sixth, engaging the individual in the group interaction based on the modified learning environment; thereby treating said persuasive development disorder in said individual.
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This application claims the benefit of the U.S. Provisional Application No. 60/369,990, filed Apr. 4, 2002, which is incorporated herein by reference.
The invention disclosed herein relates to a therapy based method for treating children diagnosed as having Autism and other Pervasive Developmental Disorders (hereinafter “PDD”). More particularly, the method involves a combination of therapies that can be performed in a particular order and can be subject to a specified schedule.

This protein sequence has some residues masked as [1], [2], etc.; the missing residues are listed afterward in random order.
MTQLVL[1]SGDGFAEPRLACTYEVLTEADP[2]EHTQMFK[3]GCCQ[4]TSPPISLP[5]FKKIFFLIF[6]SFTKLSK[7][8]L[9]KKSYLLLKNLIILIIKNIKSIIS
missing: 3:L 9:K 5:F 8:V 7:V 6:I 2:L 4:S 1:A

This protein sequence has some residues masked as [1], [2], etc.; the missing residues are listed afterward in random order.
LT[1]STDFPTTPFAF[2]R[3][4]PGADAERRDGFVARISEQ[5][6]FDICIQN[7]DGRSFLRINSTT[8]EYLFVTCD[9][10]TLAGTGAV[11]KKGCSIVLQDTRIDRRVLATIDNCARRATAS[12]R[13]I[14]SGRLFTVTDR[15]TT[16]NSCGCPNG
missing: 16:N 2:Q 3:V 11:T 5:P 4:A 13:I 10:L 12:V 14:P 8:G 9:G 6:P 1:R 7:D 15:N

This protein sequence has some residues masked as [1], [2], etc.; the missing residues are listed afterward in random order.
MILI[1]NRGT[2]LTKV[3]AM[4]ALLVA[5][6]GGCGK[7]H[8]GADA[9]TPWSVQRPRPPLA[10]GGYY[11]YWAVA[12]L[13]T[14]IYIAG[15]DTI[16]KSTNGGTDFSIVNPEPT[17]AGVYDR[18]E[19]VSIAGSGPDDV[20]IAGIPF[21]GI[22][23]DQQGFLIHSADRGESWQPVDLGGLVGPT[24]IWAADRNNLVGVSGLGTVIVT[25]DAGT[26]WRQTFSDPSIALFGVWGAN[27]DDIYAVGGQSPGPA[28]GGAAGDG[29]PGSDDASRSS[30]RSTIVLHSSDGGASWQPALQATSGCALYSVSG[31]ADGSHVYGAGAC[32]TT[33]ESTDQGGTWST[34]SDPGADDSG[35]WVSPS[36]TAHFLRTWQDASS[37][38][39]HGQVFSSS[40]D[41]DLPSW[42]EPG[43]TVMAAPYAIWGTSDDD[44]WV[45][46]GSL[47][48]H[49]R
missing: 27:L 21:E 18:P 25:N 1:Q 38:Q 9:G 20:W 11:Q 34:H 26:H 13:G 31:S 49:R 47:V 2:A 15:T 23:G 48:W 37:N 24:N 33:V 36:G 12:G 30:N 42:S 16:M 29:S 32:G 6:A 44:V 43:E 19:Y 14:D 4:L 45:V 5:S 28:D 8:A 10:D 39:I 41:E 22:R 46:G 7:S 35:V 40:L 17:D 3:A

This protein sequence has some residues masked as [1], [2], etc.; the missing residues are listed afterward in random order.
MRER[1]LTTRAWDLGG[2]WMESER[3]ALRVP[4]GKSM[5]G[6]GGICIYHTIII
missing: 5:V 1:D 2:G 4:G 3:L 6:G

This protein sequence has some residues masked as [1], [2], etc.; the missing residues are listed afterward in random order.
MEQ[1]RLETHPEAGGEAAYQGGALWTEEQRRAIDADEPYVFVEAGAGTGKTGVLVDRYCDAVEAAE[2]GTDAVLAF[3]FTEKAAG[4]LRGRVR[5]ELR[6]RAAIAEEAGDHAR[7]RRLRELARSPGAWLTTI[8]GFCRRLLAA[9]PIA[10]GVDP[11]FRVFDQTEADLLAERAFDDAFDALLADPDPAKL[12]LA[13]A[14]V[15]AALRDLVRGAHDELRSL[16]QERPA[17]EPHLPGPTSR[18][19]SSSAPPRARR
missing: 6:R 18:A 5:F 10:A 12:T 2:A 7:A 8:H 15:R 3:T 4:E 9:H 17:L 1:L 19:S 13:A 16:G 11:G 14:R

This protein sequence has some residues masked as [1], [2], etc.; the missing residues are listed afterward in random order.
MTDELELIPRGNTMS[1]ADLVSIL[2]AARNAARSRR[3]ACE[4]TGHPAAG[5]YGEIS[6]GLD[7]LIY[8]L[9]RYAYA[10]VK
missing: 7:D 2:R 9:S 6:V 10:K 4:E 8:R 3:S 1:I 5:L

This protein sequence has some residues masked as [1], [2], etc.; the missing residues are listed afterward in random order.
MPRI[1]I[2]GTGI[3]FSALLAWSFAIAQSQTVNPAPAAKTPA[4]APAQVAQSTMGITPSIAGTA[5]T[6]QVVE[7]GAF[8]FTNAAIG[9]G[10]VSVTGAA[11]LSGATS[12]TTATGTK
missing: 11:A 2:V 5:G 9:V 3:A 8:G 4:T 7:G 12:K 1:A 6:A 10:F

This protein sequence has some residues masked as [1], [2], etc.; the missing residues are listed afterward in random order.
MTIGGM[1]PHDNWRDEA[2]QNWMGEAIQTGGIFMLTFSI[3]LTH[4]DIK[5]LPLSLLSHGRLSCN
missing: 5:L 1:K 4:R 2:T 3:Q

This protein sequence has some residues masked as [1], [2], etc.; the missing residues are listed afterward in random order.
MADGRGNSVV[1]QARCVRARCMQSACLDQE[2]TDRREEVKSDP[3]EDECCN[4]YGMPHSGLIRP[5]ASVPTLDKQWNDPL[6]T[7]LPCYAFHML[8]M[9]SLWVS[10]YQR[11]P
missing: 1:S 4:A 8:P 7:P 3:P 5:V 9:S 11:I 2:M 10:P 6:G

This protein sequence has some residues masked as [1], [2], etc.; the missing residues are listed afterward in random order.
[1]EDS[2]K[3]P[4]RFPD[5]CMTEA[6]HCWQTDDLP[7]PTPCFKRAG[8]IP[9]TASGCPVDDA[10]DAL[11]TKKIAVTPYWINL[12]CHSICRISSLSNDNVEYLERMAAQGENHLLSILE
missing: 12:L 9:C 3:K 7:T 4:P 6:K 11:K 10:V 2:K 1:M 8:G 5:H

PDD are a class of disorders defined by various diagnostic systems, including the Diagnostic and Statistical Manual of Mental Disorders, 4th edition (DSM-IV). Various disorders are contained within the PDD designation, including Autistic Disorder, Rett's Disorder, Childhood Disintegrative Disorder, PDD-NOS (PDD—Not Otherwise Specified), and Asperger's Disorder. These various conditions are characterized by differing degrees of impairment relating to social interaction and communications skills. All of the variations of PDD negatively impact the ability of children to interpret and regulate sensory information, initiate and maintain conversations, and identify and respond appropriately to social cues. PDD can be characterized by multiple distortions in the development of basic psychological functions that are involved in the development of social skills and language, such as attention, perception reality testing and motor movement. These disorders can also be accompanied by manifestations of disturbances of organization, distractibility, impulsivity, restlessness, and other disturbances of language and/or social behavior. Many conventional methods, such as dietary alteration, medication, and behavioral modification have been used for treating individuals diagnosed with PDD related disorders.